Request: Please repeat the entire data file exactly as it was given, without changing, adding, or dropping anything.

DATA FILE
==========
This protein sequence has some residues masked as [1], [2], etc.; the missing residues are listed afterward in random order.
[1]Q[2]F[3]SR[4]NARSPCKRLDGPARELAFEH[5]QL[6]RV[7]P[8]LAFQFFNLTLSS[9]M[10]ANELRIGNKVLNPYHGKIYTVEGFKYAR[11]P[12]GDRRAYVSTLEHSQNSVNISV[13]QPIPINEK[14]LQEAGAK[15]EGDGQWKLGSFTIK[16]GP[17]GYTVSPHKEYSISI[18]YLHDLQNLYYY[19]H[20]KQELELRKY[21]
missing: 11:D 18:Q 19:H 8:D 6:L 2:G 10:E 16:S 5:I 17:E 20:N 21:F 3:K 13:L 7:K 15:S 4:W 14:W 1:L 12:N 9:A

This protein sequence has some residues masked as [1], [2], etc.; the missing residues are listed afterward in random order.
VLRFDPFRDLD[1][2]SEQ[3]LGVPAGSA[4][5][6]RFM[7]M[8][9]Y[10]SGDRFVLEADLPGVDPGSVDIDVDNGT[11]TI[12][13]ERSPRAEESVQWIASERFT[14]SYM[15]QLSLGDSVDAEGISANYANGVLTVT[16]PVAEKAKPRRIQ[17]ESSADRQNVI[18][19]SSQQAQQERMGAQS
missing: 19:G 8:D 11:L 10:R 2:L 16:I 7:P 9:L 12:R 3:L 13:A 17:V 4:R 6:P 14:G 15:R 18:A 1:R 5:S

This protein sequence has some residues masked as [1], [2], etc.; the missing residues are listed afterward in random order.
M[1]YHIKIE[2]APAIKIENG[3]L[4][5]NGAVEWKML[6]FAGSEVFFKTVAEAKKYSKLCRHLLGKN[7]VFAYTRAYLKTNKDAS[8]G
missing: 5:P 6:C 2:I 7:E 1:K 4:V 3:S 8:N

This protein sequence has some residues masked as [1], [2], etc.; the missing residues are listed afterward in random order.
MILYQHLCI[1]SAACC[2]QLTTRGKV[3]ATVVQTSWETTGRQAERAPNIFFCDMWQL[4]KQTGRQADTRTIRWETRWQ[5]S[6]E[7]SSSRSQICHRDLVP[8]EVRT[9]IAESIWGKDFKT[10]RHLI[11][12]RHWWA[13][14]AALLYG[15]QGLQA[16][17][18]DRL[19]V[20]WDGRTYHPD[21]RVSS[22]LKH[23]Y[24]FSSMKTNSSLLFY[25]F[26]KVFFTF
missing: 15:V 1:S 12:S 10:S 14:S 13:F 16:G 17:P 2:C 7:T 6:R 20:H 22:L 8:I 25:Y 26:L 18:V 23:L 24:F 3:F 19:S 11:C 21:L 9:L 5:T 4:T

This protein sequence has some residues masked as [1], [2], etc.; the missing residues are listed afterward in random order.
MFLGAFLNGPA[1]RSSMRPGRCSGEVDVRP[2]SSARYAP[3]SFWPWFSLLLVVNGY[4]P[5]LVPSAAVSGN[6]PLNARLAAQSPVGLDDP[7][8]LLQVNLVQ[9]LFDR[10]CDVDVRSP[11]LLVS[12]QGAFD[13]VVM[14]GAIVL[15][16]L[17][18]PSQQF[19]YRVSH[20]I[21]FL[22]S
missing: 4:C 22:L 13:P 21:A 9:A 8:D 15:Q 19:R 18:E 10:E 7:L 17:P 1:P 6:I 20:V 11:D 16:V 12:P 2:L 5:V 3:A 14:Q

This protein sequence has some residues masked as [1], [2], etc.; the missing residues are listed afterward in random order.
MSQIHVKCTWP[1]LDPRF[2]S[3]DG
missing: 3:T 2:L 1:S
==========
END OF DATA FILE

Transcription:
This protein sequence has some residues masked as [1], [2], etc.; the missing residues are listed afterward in random order.
[1]Q[2]F[3]SR[4]NARSPCKRLDGPARELAFEH[5]QL[6]RV[7]P[8]LAFQFFNLTLSS[9]M[10]ANELRIGNKVLNPYHGKIYTVEGFKYAR[11]P[12]GDRRAYVSTLEHSQNSVNISV[13]QPIPINEK[14]LQEAGAK[15]EGDGQWKLGSFTIK[16]GP[17]GYTVSPHKEYSISI[18]YLHDLQNLYYY[19]H[20]KQELELRKY[21]
missing: 11:D 18:Q 19:H 8:D 6:L 2:G 10:E 16:S 5:I 17:E 20:N 21:F 3:K 13:L 7:K 15:S 4:W 14:W 1:L 12:N 9:A

This protein sequence has some residues masked as [1], [2], etc.; the missing residues are listed afterward in random order.
VLRFDPFRDLD[1][2]SEQ[3]LGVPAGSA[4][5][6]RFM[7]M[8][9]Y[10]SGDRFVLEADLPGVDPGSVDIDVDNGT[11]TI[12][13]ERSPRAEESVQWIASERFT[14]SYM[15]QLSLGDSVDAEGISANYANGVLTVT[16]PVAEKAKPRRIQ[17]ESSADRQNVI[18][19]SSQQAQQERMGAQS
missing: 19:G 8:D 11:L 10:R 2:L 16:I 7:P 9:L 12:R 3:L 13:A 17:V 4:R 6:P 14:G 15:R 18:A 1:R 5:S

This protein sequence has some residues masked as [1], [2], etc.; the missing residues are listed afterward in random order.
M[1]YHIKIE[2]APAIKIENG[3]L[4][5]NGAVEWKML[6]FAGSEVFFKTVAEAKKYSKLCRHLLGKN[7]VFAYTRAYLKTNKDAS[8]G
missing: 5:P 6:C 2:I 7:E 1:K 4:V 3:S 8:N

This protein sequence has some residues masked as [1], [2], etc.; the missing residues are listed afterward in random order.
MILYQHLCI[1]SAACC[2]QLTTRGKV[3]ATVVQTSWETTGRQAERAPNIFFCDMWQL[4]KQTGRQADTRTIRWETRWQ[5]S[6]E[7]SSSRSQICHRDLVP[8]EVRT[9]IAESIWGKDFKT[10]RHLI[11][12]RHWWA[13][14]AALLYG[15]QGLQA[16][17][18]DRL[19]V[20]WDGRTYHPD[21]RVSS[22]LKH[23]Y[24]FSSMKTNSSLLFY[25]F[26]KVFFTF
missing: 15:V 1:S 12:S 10:S 14:S 13:F 16:G 17:P 2:C 7:T 6:R 20:H 22:L 8:I 25:Y 26:L 18:V 23:L 24:F 3:F 19:S 11:C 21:L 9:L 5:T 4:T

This protein sequence has some residues masked as [1], [2], etc.; the missing residues are listed afterward in random order.
MFLGAFLNGPA[1]RSSMRPGRCSGEVDVRP[2]SSARYAP[3]SFWPWFSLLLVVNGY[4]P[5]LVPSAAVSGN[6]PLNARLAAQSPVGLDDP[7][8]LLQVNLVQ[9]LFDR[10]CDVDVRSP[11]LLVS[12]QGAFD[13]VVM[14]GAIVL[15][16]L[17][18]PSQQF[19]YRVSH[20]I[21]FL[22]S
missing: 4:C 22:L 13:P 21:A 9:A 8:D 15:Q 19:R 18:E 10:E 7:L 17:P 1:P 6:I 20:V 11:D 16:V 12:P 2:L 5:V 3:A 14:Q

This protein sequence has some residues masked as [1], [2], etc.; the missing residues are listed afterward in random order.
MSQIHVKCTWP[1]LDPRF[2]S[3]DG
missing: 3:T 2:L 1:S